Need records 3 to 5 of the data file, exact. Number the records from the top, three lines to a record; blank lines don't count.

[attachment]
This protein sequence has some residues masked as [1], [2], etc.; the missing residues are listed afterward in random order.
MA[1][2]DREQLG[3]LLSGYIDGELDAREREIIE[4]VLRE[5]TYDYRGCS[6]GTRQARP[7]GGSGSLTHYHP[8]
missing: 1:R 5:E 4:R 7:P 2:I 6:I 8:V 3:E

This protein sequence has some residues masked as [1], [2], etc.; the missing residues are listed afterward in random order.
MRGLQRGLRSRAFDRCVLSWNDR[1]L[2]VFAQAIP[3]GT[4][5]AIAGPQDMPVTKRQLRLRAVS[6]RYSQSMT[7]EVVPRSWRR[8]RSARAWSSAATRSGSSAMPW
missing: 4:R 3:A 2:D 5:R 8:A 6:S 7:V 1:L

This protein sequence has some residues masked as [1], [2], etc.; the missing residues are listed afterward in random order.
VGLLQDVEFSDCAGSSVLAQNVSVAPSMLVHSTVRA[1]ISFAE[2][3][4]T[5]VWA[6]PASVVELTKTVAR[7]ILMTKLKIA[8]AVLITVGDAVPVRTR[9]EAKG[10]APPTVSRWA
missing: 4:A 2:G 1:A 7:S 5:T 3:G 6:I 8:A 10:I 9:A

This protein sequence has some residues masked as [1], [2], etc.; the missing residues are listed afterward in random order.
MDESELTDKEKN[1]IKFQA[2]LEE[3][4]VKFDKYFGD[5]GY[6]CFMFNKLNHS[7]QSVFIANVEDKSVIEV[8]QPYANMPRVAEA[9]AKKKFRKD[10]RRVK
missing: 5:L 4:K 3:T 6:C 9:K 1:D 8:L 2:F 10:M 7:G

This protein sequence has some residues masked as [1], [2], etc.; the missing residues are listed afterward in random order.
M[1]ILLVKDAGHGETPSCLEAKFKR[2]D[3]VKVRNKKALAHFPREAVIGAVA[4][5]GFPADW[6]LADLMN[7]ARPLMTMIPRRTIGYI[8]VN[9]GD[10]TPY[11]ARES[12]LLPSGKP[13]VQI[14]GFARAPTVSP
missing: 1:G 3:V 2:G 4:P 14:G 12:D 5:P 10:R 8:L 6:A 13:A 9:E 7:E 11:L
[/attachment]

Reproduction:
This protein sequence has some residues masked as [1], [2], etc.; the missing residues are listed afterward in random order.
VGLLQDVEFSDCAGSSVLAQNVSVAPSMLVHSTVRA[1]ISFAE[2][3][4]T[5]VWA[6]PASVVELTKTVAR[7]ILMTKLKIA[8]AVLITVGDAVPVRTR[9]EAKG[10]APPTVSRWA
missing: 4:A 2:G 1:A 7:S 5:T 3:G 6:I 8:A 10:I 9:A

This protein sequence has some residues masked as [1], [2], etc.; the missing residues are listed afterward in random order.
MDESELTDKEKN[1]IKFQA[2]LEE[3][4]VKFDKYFGD[5]GY[6]CFMFNKLNHS[7]QSVFIANVEDKSVIEV[8]QPYANMPRVAEA[9]AKKKFRKD[10]RRVK
missing: 5:L 4:K 3:T 6:C 9:K 1:D 8:L 2:F 10:M 7:G

This protein sequence has some residues masked as [1], [2], etc.; the missing residues are listed afterward in random order.
M[1]ILLVKDAGHGETPSCLEAKFKR[2]D[3]VKVRNKKALAHFPREAVIGAVA[4][5]GFPADW[6]LADLMN[7]ARPLMTMIPRRTIGYI[8]VN[9]GD[10]TPY[11]ARES[12]LLPSGKP[13]VQI[14]GFARAPTVSP
missing: 1:G 3:V 2:G 4:P 14:G 12:D 5:P 10:R 8:L 6:A 13:A 9:E 7:E 11:L